Girls grow up in a world where we are taught that our primary (if not our only) commodity is our beauty. While it’s not necessarily taboo to be an intelligent, articulate, or independent girl, it’s not so often praised either. I, for one, clearly remember feeling the need at eight years old to suck in my tummy when passing boys in the supermarket, but I didn’t begin pride myself on my smarts until I was in my 20’s. And that wasn’t because I was raised by misogynists (I wasn’t) or because I grew up in an environment that devalued educational accomplishments (I didn’t). It’s because even at that young age, I understood that my worth as a human being was inextricably bound to my appearance, so I had better make it good.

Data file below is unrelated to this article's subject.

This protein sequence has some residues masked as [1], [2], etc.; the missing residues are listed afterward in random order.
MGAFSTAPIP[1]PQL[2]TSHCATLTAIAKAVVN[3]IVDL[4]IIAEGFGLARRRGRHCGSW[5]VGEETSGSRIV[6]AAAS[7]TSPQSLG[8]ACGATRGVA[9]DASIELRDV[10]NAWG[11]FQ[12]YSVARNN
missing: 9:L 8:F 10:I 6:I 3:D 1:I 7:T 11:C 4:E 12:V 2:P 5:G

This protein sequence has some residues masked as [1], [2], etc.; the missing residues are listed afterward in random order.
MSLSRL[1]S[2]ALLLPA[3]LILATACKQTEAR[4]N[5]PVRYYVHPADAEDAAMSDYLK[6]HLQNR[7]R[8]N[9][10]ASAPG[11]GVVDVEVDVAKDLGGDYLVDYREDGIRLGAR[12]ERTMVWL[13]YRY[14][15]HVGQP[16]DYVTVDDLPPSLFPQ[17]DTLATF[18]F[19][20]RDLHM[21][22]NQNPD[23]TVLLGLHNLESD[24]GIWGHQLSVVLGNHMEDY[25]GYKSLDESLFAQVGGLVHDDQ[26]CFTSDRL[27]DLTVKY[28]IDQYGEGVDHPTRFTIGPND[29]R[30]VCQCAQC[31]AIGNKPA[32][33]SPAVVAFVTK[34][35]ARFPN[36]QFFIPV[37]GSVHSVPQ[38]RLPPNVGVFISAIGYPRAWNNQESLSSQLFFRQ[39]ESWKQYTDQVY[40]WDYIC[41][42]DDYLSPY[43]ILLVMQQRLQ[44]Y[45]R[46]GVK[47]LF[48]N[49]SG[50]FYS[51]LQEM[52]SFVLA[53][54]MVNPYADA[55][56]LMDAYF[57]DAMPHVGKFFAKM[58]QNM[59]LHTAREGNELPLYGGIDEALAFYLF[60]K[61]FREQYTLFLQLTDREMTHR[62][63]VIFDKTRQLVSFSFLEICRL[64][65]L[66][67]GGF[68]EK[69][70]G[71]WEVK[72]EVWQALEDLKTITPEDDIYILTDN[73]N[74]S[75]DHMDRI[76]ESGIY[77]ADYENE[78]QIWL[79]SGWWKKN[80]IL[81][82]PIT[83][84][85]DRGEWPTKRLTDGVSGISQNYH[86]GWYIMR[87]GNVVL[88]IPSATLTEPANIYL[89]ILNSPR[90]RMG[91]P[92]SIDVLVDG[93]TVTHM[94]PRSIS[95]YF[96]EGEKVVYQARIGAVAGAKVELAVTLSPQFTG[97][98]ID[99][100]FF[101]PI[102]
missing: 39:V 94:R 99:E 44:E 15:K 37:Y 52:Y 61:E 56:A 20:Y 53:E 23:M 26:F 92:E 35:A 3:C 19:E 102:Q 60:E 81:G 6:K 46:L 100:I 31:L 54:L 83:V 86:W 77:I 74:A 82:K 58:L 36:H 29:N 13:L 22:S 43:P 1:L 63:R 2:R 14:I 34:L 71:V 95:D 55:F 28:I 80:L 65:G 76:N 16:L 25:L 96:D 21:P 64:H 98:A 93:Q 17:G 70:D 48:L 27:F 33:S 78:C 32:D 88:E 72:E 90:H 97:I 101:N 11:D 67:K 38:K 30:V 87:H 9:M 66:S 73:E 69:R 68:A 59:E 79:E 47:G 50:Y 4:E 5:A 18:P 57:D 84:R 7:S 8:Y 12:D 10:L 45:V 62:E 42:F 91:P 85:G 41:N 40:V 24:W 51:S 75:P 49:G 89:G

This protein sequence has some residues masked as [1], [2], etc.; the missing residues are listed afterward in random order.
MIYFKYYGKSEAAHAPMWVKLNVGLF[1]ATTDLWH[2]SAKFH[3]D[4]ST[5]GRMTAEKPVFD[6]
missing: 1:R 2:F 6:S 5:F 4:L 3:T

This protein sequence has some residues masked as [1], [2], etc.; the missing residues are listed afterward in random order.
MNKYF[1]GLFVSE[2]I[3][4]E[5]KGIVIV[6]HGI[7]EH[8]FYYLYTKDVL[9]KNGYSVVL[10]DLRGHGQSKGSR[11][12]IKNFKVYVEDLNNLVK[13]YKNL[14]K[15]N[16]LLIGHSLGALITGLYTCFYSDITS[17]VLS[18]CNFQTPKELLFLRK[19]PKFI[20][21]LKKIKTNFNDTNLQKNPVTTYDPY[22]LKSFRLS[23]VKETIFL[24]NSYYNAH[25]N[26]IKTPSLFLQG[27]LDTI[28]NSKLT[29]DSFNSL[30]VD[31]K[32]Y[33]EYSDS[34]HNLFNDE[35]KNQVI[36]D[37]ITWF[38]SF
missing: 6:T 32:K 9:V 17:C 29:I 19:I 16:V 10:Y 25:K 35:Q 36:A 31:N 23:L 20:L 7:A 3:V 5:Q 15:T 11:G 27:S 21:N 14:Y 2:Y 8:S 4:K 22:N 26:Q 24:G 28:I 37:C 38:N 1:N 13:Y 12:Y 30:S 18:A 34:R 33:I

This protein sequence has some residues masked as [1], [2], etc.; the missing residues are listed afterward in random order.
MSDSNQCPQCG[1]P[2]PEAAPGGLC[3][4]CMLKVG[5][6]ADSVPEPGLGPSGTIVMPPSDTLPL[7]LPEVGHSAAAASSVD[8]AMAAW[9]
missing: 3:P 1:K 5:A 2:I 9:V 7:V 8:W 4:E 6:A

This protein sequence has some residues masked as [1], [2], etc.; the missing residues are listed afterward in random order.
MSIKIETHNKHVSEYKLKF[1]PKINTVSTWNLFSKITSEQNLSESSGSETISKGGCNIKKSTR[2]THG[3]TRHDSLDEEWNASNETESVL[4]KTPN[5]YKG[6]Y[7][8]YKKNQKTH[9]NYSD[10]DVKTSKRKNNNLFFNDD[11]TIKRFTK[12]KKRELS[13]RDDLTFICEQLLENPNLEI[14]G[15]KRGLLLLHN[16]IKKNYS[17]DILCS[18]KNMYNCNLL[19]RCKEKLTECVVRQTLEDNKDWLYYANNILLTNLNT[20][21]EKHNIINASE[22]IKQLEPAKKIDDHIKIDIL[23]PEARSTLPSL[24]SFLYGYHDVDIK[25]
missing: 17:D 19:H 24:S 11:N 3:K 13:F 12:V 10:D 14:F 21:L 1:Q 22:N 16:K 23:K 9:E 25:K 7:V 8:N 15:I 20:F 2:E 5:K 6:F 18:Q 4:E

Women and men alike need to come together in the spirit of finding balance and establishing equality — first by confronting our previously unacknowledged hypocrisies and universally accepted “truths”, and then by making a commitment to change them. In the last few weeks I’ve heard a lot of people say “feminist” like it’s a dirty word, I think because there is a common misconception that being a feminist means “a women who hates men“. To assume such a thing is to miss the point entirely, and ultimately, to doom the fight by misdirecting the conversation (once again) towards hate and extremism. It’s about equality — and if that’s what we want, ladies and gents, then we all need to come to terms with the ways in which we directly or inadvertently add to the imbalance.